Pregnancy Disorders Appear to Modify the Risk for Retinopathy of Prematurity Associated With Neonatal Hyperoxemia and Bacteremia.

1 Newborn Medicine, Floating Hospital for Children at Tufts Medical Center, Boston, MA.
The journal of maternal-fetal & neonatal medicine: the official journal of the European Association of Perinatal Medicine, the Federation of Asia and Oceania Perinatal Societies, the International Society of Perinatal Obstetricians (Impact Factor: 1.37). 01/2013; 26(8). DOI: 10.3109/14767058.2013.764407
Source: PubMed


Abstract Objective: To explore (1) whether extremely low gestational age newborns exposed to inflammation-associated pregnancy disorders differ in retinopathy of prematurity (ROP) risk from infants exposed to placenta dysfunction-associated disorders, and (2) whether ROP risk associated with postnatal hyperoxemia and bacteremia differs among infants exposed to these disorders. Methods: Pregnancy disorders resulting in preterm birth include inflammation-associated: preterm labor, prelabor premature rupture of membranes (pPROM), cervical insufficiency, and abruption and placenta dysfunction-associated: preeclampsia and fetal indication. The risk of severe ROP associated with pregnancy disorders was evaluated by multivariable analyses in strata defined by potential effect modifiers, postnatal hyperoxemia and bacteremia. Results: Compared to preterm labor, infants delivered after pPROM were at reduced risk of plus disease (Odds ratio = 0.4, 95% confidence interval: 0.2-0.8) and prethreshold/threshold ROP (0.5, 0.3-0.8). Infants delivered after abruption had reduced risk of zone I ROP (0.2, 0.1-0.8) and prethreshold/threshold ROP (0.3, 0.1-0.7). In stratified analyses, infants born after placenta dysfunction had higher risks of severe ROP associated with subsequent postnatal hyperoxemia and bacteremia than infants born after inflammation-associated pregnancy disorders. Conclusion: Infants exposed to placenta dysfunction have an increased risk of severe ROP following postnatal hyperoxemia and bacteremia compared to infants exposed to inflammation-associated pregnancy disorders.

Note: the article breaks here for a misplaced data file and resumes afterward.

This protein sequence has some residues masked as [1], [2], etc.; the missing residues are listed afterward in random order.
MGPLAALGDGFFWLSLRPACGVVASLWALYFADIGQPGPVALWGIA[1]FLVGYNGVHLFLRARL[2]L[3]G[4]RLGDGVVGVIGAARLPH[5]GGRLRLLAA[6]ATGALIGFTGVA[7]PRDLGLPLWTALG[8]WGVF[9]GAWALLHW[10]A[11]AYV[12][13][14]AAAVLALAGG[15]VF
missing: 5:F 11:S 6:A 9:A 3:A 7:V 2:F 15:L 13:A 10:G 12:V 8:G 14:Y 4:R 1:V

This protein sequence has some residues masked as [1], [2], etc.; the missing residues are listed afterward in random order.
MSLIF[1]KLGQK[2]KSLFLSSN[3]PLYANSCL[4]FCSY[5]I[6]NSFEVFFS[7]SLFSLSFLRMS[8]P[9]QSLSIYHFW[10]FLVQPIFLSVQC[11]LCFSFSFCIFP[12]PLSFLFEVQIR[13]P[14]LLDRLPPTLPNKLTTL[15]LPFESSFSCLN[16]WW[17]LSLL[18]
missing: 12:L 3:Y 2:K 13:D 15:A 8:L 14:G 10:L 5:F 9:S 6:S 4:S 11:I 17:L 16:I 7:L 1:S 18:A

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    • "It is a stage of development when the WM displays enhanced vulnerability to such insults as hypoxia–ischemia, chronic hypoxia, inflammation, and excitotoxicity (Back, 2006; Khwaja and Volpe, 2008; Scafidi et al., 2009; Volpe, 2009). Recent evidence indicates an additional, poorly understood threat of hyperoxia, which may potentially arise from premature delivery (Sorensen and Greisen, 2009) and/or placental dysfunction (Lee et al., 2013), suggesting an association of blood gas abnormalities with neurodevelopmental disability (Leviton et al., 2010). This has prompted investigation into the specific effects of high normobaric oxygen using rodent models. "
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    ABSTRACT: The pathological mechanisms underlying neurological deficits observed in individuals born prematurely are not completely understood. A common form of injury in the preterm population is periventricular white matter injury (PWMI), a pathology associated with impaired brain development. To mitigate or eliminate PWMI, there is an urgent need to understand the pathological mechanism(s) involved on a neurobiological, structural, and functional level. Recent clinical data suggest that a percentage of premature infants experience relative hyperoxia. Using a hyperoxic model of premature brain injury, we have previously demonstrated that neonatal hyperoxia exposure in the mouse disrupts development of the white matter (WM) by delaying the maturation of the oligodendroglial lineage. In the present study, we address the question of how hyperoxia-induced alterations in WM development affect overall WM integrity and axonal function. We show that neonatal hyperoxia causes ultrastructural changes, including: myelination abnormalities (i.e., reduced myelin thickness and abnormal extramyelin loops) and axonopathy (i.e., altered neurofilament phosphorylation, paranodal defects, and changes in node of Ranvier number and structure). This disruption of axon-oligodendrocyte integrity results in the lasting impairment of conduction properties in the adult WM. Understanding the pathology of premature PWMI injury will allow for the development of interventional strategies to preserve WM integrity and function.